The futuristic Aura concept is a one-off road-legal two-seater developed by a consortium of British companies to showcase an array of new technologies that could shape the development of electric cars.
Four outfits contributed to the project: Astheimer led the design, Potenza Technology supplied the batteries and electric motors, BAMD Composites developed the body panels and vegan interior and Conjure took care of the human-machine interface (HMI), which uses technology supplied by Spark EV to effectively manage battery charge.
Funding for the concept, which was designed and built during the pandemic-induced lockdowns and is described as “Britain’s first long-range EV”, came from the Office for Zero Emission Vehicles (OZEV) through the Niche Vehicle Network (NVN). Development began on 1 October 2020, less than a year before its public debut at the Cenex-LCV show last week.
Although it’s designed in the mould of a traditional open-top sports car, the Aura’s prevailing focus is on sustainability and efficiency, rather than outright pace and dynamic agility. It was conceived to be “efficient on power and its demands on the world around it” and as such employs an array of measures to maximise range and reduce its environmental impact.
Its body is formed from lightweight and sustainably sourced natural fibre composites and shaped using computational fluid dynamics (CFD) technology to optimise aerodynamic efficiency. The rear wheels are covered to reduce drag, while the prominent rear diffuser helps to reduce the car’s wake. It also wears low-resistance tyres to reduce friction.
Two 44kWh battery packs are separated for optimum weight distribution and a low centre of gravity, with one positioned under the long, low ‘bonnet’ and the other mounted more conventionally under the floor. As well as enhancing the car’s dynamic performance, this format also allows for easy access to the battery packs for maintenance.
The cells send their reserves to a rear-mounted motor of undisclosed capacity and are claimed to endow the Aura with some 650 kilometres of range, making it one of the longest-range functional EVs yet built. But where the Aura most obviously differs technically from mainstream series-production EVs is in its potential to reduce range anxiety with a bespoke battery management platform.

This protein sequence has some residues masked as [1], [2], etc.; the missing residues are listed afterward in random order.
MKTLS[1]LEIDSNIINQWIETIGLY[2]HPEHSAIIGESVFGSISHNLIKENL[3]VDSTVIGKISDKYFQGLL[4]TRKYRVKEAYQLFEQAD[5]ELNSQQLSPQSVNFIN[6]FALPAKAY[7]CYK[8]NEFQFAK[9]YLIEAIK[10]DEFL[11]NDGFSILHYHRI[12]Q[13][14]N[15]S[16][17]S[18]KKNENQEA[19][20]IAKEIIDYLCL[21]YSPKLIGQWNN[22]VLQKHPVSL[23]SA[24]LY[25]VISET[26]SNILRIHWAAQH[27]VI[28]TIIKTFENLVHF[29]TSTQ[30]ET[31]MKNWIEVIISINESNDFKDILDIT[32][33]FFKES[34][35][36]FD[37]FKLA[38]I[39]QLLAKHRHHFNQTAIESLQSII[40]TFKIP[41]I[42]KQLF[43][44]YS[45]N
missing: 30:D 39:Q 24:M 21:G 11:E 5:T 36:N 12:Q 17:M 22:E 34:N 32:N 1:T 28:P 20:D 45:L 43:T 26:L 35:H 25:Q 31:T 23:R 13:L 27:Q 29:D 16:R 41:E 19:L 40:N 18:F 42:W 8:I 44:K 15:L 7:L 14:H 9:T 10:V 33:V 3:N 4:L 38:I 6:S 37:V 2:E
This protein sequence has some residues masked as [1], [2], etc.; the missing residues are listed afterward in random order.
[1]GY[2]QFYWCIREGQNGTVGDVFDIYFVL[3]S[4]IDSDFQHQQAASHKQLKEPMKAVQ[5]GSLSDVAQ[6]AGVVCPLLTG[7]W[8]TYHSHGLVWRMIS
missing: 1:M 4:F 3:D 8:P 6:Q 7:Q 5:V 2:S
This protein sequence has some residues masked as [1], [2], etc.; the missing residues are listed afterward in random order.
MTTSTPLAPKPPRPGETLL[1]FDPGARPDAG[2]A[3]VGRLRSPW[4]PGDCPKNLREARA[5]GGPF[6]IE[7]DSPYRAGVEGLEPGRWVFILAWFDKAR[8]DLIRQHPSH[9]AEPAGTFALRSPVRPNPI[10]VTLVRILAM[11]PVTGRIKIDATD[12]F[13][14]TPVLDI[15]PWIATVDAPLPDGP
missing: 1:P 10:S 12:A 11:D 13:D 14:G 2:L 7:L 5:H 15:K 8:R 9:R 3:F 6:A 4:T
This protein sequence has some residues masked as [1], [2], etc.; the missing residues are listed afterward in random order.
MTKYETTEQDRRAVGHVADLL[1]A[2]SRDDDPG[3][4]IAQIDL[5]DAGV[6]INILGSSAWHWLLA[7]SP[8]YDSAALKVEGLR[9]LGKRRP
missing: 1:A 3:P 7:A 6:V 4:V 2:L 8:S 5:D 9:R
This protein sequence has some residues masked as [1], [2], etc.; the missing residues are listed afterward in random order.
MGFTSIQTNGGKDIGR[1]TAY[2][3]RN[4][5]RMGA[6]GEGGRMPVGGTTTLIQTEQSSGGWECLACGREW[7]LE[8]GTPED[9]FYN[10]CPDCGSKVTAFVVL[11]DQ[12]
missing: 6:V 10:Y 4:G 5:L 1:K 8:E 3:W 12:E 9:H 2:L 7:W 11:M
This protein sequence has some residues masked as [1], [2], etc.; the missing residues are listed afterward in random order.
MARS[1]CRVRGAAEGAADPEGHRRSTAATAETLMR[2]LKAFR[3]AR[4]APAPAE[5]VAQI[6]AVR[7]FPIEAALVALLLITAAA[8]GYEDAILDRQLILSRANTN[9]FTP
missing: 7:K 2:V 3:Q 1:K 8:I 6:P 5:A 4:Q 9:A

Conjure’s Android-powered HMI system, displayed via a self-levelling 5.0in circular display in the steering wheel and a 10.0in central touchscreen, uses Spark EV’s energy-optimisation technology to offer highly accurate and realistic battery-charge estimates, based on a vast array of influencing factors, including your driving style, the weather and the surrounding environment.
Spark says its software can ensure “the driver will never run out of electricity unexpectedly or wait on a charge point for longer than is necessary”, giving readings to within 99.5% accuracy.
Many EVs on the road today, Spark EV claims, give “up to 100% inaccurate” charge indications, as they don’t analyse enough external data. Its own system can provide “near-perfect” energy optimisation mid-journey” and can be connected to a ‘digital twin’ of the car to provide the driver with analysis of regular driving routes to boost range and reduce environmental impact.
Speaking to Automotive Daily’s exclusive partner Autocar at the concept’s launch, Spark EV CEO Justin Ott explained: “We say whether or not you can go to your destination, and then we compare predicted energy against actual energy and refine it using a machine-learning algorithm tailored to each user. And that’s really useful, because it adapts to changes in the battery health and condition and you as a driver.”
An associated app visualises this data as a boundary line on a map, which effectively shows how far the Aura can travel in each direction based on all the metrics taken into account.
Ott revealed that Spark EV is in conversations with two manufacturers in China regarding the fitment of this system in two “premium” electric cars going into production this year and is working with two electric truck companies – one in Scandinavia and one in the US – on projects beginning in the next few weeks.
It has also just won a project with an EV truck company, which will use the technology to advise customers on which battery packs to specify in their vehicles, based on predicted load weight and use cycles.
The Aura concept’s developers aim to eliminate distrust of EVs by countering the prevailing obstacle that remains a barrier to their widespread adoption: range anxiety. Ott said the car serves as a “showcase to the world how the industry can use technology available today to help overcome these barriers”.